"A Value-free Sociology: Myth or Fact"
Do you agree that sociology is in fact value-free? Can sociology be value-free in the first hand? If so, to what extent can it be value-free? These questions have been surfacing in the world of sociology and have been causing numerous theories and assumptions about sociologists and their value freedom. Throughout the dawn of sociology until the present time, a continuous and constant debate has been going on about the role of the researcher's "values" on sociological studies, thus, giving rise to the issue of the value freedom theory, which is essential for further understanding of the subject at hand.
First and foremost, a definition of a few concepts, namely, objectivity, subjectivity, and value freedom is required to straighten out any misconceptions about the way that they are applied to sociology. Objectivity is the notion that research or data collecting process is free from personal feelings.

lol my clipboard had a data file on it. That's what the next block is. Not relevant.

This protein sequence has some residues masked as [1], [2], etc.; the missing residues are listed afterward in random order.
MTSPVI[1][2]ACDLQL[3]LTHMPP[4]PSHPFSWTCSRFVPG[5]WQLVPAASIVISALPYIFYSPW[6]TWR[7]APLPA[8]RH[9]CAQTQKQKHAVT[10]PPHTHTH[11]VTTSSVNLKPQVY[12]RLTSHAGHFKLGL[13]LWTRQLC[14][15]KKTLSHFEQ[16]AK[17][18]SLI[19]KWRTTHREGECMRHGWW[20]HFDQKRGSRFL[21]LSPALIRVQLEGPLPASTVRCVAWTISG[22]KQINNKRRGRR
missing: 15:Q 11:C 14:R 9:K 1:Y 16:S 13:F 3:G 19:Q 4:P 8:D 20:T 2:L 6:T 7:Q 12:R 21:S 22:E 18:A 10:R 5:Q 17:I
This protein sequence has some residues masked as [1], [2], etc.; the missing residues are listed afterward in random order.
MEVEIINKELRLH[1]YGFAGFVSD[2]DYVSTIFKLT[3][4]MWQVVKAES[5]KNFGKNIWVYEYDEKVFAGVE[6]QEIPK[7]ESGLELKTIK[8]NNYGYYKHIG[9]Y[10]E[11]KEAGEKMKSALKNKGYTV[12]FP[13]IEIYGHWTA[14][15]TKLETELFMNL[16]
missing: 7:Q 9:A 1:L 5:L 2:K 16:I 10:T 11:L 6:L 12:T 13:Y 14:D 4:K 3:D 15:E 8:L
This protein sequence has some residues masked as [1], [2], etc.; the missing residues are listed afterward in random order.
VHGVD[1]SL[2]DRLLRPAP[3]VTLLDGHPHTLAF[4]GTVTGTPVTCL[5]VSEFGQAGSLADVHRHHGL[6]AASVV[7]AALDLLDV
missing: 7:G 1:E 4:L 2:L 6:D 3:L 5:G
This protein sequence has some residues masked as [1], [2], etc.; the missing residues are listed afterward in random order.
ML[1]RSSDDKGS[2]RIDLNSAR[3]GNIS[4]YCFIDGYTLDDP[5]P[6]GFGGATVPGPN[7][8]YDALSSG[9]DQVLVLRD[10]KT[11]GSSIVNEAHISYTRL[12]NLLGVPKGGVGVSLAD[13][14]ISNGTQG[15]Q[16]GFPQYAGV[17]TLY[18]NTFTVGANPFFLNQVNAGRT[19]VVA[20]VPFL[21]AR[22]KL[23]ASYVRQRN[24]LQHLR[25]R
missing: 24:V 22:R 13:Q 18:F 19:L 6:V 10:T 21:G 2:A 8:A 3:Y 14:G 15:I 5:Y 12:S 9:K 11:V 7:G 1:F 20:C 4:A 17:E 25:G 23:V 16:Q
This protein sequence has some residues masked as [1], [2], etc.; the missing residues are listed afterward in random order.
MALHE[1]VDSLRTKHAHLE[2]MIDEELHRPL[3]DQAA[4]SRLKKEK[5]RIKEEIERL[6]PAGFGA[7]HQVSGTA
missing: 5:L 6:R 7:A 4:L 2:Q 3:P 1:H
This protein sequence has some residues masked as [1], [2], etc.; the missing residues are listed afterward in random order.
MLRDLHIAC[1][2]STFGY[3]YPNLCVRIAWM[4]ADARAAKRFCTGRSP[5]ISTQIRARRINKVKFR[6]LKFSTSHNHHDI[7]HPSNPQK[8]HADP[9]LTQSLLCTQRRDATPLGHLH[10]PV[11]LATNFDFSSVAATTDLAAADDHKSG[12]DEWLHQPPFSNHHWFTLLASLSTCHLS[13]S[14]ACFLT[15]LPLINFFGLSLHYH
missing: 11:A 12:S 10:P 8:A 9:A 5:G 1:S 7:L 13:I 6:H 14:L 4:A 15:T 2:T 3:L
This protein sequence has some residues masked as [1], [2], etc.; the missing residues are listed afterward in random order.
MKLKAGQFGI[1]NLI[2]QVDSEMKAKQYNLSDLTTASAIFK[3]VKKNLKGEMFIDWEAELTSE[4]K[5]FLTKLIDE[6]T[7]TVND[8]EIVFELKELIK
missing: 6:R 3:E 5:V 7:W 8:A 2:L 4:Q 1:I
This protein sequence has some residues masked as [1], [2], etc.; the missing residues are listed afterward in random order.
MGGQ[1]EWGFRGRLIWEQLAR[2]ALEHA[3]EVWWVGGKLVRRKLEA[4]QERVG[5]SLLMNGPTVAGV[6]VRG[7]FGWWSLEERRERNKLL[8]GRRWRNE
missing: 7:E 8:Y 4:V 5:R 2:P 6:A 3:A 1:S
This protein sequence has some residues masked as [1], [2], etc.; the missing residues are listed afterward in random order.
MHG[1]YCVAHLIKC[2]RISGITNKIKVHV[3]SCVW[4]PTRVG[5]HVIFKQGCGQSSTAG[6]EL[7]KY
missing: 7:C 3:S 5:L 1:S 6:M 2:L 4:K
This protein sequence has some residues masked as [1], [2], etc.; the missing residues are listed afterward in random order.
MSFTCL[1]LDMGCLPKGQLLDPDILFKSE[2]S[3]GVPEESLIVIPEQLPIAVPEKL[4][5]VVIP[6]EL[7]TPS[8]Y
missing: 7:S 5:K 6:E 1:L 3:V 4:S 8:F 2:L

Furthermore, through this concept, objectivism - "the belief that the social world consists of various social structures that act to channel and control people's behavior in very broad ways" - is derived. Subjectivity, on the other hand, is quite the opposite. Being subjective means that the "researcher allows their values to intrude into the data collection process in a way that creates some form of bias" (Livesey, Chris). It gives rise to the term "subjectivism", which is the belief that human consciousness is so significant in relation to the way we experience the world that it is impossible to separate our values from the research process. Lastly, value freedom is the idea that researcher's values, which refer to attitudes, beliefs, or opinions that people hold strongly, do not enter their research as not to influence their behavior and prejudice the results. "This idea revolves around the question whether...